In short, 2007 was the year the Web fought back against scraping and spamming, but it was also the year the chorus against the RIAA litigation tactics were the loudest. It was an interesting time for copyright and a year that I won’t quickly forget.
Most Popular Post
Using the same standards as the other posts, looking back over the past 90 days of traffic stats, the most popular post from 2007 today is a small tip post I did for getting around an IP block.
The article was actually sparked by Bitacle and a couple of other sites that, so frustrated by my campaigns against them, had taken to blocking my IP address and range. I found easy ways around those blocks.
However, the article really isn’t relevant in 2015. It makes no mentions of virtual private networks (VPNs), which are the tool of choice today for this. Still, the trick of using Google translate is an interesting one.
Behind the Scenes
Behind the scenes in 2007, there was a great deal going on.
The biggest change for me personally was the purchase of our house. After two years of discussion, Crystal and I decided to make a permanent home here in New Orleans, buying a home in a neighborhood we loved (and continue to love). Not only did this give me a dedicated office, but it also gave us a huge garage to move our haunted house into.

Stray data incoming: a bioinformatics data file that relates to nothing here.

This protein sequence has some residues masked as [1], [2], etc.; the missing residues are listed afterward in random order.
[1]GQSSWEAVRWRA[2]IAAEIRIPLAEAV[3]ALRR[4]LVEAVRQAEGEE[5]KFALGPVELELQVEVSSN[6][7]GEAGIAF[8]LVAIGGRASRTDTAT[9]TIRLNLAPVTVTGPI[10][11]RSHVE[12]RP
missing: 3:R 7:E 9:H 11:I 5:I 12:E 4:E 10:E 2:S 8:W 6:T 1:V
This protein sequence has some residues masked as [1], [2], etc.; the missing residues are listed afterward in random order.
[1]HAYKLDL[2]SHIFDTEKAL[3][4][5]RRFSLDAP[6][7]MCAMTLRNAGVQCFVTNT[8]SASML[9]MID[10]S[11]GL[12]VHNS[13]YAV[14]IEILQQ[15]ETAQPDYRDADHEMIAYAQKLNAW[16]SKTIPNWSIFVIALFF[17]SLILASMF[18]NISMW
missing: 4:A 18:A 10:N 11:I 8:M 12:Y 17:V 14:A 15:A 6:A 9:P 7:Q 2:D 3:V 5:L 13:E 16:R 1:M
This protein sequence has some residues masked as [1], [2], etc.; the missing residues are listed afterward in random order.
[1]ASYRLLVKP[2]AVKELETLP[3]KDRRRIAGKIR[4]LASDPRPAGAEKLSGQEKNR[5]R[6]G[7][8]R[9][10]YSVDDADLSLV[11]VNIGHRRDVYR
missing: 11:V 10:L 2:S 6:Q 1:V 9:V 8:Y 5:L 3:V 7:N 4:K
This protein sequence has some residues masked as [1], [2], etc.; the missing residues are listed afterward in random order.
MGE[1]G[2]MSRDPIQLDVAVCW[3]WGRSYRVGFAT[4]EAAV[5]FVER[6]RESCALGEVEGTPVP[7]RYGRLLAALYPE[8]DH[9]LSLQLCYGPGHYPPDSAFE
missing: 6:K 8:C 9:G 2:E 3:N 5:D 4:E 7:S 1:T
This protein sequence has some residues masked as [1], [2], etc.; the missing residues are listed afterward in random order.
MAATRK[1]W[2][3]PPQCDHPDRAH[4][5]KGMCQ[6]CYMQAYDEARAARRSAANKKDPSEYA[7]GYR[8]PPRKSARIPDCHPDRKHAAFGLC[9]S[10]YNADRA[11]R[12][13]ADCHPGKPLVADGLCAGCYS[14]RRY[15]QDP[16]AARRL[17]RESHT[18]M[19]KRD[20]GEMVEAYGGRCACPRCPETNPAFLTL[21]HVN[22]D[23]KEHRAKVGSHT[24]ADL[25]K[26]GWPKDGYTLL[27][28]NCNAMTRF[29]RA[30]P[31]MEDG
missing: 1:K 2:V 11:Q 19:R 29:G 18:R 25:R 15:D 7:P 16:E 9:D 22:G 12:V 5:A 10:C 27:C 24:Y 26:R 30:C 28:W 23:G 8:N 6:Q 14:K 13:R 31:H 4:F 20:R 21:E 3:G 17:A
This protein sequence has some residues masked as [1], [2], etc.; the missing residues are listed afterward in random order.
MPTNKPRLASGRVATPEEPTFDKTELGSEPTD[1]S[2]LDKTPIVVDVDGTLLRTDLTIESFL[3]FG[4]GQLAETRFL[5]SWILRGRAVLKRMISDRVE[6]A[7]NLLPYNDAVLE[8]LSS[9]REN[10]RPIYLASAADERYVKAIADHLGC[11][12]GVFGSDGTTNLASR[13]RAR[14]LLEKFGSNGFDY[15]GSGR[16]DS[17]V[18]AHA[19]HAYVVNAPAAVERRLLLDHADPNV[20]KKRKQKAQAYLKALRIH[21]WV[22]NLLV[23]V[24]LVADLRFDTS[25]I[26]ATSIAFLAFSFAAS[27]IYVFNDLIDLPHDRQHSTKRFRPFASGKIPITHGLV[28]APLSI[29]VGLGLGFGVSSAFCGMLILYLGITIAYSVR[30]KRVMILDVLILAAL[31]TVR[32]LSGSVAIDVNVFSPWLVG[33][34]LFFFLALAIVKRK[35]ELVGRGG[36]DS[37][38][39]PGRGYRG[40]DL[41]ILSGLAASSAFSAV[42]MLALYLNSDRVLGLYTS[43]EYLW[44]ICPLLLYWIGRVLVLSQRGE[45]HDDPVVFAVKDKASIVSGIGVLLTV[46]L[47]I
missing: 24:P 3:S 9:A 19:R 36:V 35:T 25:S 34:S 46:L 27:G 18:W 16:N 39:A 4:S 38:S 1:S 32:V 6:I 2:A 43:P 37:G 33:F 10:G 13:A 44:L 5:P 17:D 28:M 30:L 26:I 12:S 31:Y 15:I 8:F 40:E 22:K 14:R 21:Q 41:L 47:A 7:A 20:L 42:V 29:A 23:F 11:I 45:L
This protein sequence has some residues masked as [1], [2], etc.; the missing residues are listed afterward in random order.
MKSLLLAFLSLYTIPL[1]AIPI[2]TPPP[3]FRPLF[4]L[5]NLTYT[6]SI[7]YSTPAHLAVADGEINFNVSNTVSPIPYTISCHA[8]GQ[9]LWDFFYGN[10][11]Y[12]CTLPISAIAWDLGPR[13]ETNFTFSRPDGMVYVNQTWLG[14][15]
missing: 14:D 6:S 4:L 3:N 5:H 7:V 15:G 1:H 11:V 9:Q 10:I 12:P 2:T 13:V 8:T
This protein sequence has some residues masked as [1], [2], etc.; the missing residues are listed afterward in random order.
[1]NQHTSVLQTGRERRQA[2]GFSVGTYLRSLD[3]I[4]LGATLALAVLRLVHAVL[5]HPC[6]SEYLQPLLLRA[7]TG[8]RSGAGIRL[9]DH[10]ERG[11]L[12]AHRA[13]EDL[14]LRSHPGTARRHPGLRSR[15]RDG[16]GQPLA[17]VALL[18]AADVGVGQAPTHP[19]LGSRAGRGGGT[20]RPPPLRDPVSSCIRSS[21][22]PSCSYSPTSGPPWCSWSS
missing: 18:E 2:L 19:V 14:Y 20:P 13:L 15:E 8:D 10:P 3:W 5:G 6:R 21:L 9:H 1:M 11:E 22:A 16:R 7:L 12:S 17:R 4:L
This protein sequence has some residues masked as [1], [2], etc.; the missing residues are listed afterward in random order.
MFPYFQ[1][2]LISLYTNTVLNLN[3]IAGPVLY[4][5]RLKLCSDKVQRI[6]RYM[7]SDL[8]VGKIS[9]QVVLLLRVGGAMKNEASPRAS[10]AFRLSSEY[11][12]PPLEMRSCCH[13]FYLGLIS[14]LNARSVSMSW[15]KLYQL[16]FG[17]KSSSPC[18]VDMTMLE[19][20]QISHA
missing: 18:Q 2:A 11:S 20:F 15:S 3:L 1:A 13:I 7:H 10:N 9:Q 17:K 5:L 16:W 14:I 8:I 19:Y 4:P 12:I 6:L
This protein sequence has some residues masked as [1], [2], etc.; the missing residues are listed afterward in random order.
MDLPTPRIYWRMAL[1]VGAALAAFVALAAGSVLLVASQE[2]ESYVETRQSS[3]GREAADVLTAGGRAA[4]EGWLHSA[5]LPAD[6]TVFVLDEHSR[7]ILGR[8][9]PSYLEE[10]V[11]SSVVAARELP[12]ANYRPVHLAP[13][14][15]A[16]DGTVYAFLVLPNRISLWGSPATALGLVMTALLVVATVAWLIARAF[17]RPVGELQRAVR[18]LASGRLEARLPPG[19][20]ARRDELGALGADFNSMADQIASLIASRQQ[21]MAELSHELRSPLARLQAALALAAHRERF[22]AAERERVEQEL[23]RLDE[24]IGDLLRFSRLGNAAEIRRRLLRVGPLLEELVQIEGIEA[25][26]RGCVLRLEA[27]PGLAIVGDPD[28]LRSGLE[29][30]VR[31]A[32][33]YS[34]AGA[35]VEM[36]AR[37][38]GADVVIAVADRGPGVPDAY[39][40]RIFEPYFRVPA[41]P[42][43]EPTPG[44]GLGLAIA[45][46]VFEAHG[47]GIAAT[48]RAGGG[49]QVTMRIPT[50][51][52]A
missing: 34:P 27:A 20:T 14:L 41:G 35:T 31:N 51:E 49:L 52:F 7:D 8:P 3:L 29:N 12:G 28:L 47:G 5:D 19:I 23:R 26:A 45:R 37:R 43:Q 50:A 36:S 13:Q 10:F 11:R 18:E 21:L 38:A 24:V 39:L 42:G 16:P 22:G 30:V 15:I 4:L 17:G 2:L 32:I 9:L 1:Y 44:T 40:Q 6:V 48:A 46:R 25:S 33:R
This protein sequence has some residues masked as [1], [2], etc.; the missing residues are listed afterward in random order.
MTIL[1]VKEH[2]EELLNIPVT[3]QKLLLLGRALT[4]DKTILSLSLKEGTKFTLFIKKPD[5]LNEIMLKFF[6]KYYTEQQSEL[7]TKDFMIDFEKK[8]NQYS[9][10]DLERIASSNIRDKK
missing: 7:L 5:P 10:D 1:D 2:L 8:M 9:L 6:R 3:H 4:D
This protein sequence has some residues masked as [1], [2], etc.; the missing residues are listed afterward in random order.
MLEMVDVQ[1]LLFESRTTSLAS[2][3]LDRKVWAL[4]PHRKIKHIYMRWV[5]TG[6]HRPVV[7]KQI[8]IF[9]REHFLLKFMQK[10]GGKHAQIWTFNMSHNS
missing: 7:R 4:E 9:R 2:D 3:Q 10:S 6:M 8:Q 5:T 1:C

In other news, 2007 also saw me take up consulting and paid blogging as a full time job. I had started a job at a local publishing company that I was very excited about but I was poor fit for the position. My skills were not what they wanted the relationship quickly deteriorated. After just a week of employment, we parted ways.
At the encouragement of Crystal, rather than immediately seek other employment, I made a go out of turning consulting a full-time job. I picked up a few additional clients, Blogged for the Blog Herald and expanded my hours with Attributor. Between all of those things, I had what I needed to go full time. I only briefly looked back but that’s a story for another year.
It was also a year that saw me meeting great colleagues in the field of plagiarism including Dr. Deborah Weber-Wulff at the HTW Berlin. She reached out to me in August of 2007 after I reviewed a service named iPlagiarismCheck. She had been doing her own studies and suspected that the service was simply using Turnitin illegal to make its own service.